Louth GAA legend Frank Lynch chats to Leinster GAA chairman Jim Bolger. (Pic: Arthur Kinahan)
The Wolverhampton track is not the most inviting place on a cold winter’s night. It’s okay if you’re there picking up a winner or two, but as an attraction it wouldn’t make it on any tourist guides.
It’s one of five tracks in England where they stage all-weather racing, and it was more out of curiosity than anything else that myself and a few others, over for one of the big two-day National Hunt meetings a few years ago, made it there one Friday night.
Not a good move – and for a variety of reasons. Almost inevitably, we – or maybe it was only me – left with a minus on the balance sheet, the atmosphere was dull if not non-existent, and as is nearly always the case at such meetings, three or four bookies were enough to facilitate the number of punters wanting to have their few quid on. Most of the jockeys were all-weather regulars, and very few of the trainers with runners put in an appearance, leaving preparations to their assistants.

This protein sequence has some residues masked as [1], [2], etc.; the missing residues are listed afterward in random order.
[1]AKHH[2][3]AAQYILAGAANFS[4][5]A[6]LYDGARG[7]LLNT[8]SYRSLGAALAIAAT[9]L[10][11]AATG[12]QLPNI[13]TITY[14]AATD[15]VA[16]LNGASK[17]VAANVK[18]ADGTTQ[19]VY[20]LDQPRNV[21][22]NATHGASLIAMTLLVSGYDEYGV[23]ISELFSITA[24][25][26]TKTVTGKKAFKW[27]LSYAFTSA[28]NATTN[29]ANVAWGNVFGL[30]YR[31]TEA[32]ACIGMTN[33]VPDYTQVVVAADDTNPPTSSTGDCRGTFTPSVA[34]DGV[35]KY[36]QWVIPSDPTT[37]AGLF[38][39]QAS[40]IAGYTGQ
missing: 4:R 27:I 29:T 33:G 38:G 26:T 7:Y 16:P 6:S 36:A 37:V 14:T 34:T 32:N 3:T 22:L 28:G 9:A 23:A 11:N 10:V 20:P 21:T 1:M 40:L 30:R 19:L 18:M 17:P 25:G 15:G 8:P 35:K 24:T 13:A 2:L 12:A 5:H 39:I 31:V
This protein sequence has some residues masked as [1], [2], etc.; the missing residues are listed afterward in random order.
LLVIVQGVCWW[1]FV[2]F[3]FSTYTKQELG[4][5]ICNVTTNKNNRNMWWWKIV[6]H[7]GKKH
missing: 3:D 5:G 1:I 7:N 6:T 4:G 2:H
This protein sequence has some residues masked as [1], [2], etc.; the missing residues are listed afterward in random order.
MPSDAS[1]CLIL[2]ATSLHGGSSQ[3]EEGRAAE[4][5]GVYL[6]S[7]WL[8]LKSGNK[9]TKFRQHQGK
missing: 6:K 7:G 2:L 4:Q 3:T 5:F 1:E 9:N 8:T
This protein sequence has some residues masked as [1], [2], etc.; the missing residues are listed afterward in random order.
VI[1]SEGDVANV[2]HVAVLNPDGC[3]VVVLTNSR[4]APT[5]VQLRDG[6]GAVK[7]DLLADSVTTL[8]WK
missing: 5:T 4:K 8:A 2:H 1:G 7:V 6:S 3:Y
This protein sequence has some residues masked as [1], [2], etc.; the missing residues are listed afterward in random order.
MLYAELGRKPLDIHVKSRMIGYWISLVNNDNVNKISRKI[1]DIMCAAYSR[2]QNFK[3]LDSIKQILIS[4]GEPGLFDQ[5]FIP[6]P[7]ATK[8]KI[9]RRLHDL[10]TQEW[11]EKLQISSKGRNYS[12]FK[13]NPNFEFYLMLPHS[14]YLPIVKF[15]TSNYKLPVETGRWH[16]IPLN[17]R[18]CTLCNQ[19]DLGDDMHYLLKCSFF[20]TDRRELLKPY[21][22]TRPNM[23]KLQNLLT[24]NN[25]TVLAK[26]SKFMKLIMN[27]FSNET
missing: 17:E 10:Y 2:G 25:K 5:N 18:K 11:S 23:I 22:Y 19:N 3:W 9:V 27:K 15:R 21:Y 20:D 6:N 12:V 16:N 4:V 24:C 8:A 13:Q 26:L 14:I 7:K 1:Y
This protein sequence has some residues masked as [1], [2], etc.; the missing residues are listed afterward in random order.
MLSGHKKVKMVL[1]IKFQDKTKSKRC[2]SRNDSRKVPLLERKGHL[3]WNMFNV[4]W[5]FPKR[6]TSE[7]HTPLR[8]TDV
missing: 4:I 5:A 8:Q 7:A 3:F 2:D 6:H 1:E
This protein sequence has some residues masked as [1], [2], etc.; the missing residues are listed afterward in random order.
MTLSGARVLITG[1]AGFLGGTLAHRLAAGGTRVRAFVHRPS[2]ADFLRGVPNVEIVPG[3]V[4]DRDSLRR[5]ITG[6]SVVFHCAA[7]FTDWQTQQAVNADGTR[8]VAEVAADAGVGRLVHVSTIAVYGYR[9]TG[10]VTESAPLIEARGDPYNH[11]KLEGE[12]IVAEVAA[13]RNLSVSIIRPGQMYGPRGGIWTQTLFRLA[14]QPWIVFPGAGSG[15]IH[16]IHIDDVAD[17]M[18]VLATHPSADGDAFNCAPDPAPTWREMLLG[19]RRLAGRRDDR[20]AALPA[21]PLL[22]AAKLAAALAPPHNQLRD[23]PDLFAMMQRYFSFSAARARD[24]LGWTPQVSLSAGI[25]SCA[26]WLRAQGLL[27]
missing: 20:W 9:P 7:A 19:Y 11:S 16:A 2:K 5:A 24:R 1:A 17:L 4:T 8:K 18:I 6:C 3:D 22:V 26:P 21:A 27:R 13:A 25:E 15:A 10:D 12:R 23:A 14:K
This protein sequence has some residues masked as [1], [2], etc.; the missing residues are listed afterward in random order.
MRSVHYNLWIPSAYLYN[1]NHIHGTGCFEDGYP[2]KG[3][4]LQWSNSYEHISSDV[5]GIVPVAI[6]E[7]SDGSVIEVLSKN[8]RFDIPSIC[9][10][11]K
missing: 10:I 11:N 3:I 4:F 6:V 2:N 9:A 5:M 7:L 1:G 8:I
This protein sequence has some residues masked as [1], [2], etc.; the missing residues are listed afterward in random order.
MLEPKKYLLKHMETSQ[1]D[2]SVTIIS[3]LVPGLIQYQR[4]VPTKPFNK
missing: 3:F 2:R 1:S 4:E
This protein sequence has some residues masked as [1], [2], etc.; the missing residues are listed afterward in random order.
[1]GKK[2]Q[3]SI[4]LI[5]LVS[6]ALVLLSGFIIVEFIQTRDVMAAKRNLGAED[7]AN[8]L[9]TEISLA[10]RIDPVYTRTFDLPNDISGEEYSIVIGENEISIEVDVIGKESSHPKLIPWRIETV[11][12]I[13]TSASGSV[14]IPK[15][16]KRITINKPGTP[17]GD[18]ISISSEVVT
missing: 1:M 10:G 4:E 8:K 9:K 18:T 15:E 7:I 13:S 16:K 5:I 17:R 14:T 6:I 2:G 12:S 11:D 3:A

No reason, therefore, for me to be irked over not being at the Dunstall Park on Wednesday night last? Well, actually there was. Running in the opening race was a horse I’ve collected on quite often in the past. That was when he ran up a magnificent winning sequence at Dundalk a few years ago. That’s Political Policy. And he won again last week, at the hugely attractive odds of 12/1. Reports said he was held up, and then delivered with a late run to win with a half-length to spare.
Yes, Political Policy is Frank Lynch’s horse, who, prior to the emergence of Darver Star, was the big local favourite, the people’s choice, you could say. He was then trained by the man now guiding Darver Star’s fortunes, Gavin Cromwell; for his latest win he was in the care of another Meath handler, Matthew Smith.
The returned price might suggest the gelding, ridden by 3lb-claimer, Seán Davis, wasn’t backed; but that wasn’t the case. It was reported the following day that having shown at 20/1 on the morning of the race, the Lynch horse backed down to 7s. His drift to 12/1 took place on the course.
I’d have been laying out a few pound had I been there, and would almost certainly have followed with a punt on Young Fire, a 6/1 winner later in the evening ridden by Dundalk lad, Shane Gray.
The stuff dreams are made of, 12/1 and 6/1 winners on the same docket; but, then, that’s what most punters are, dreamers.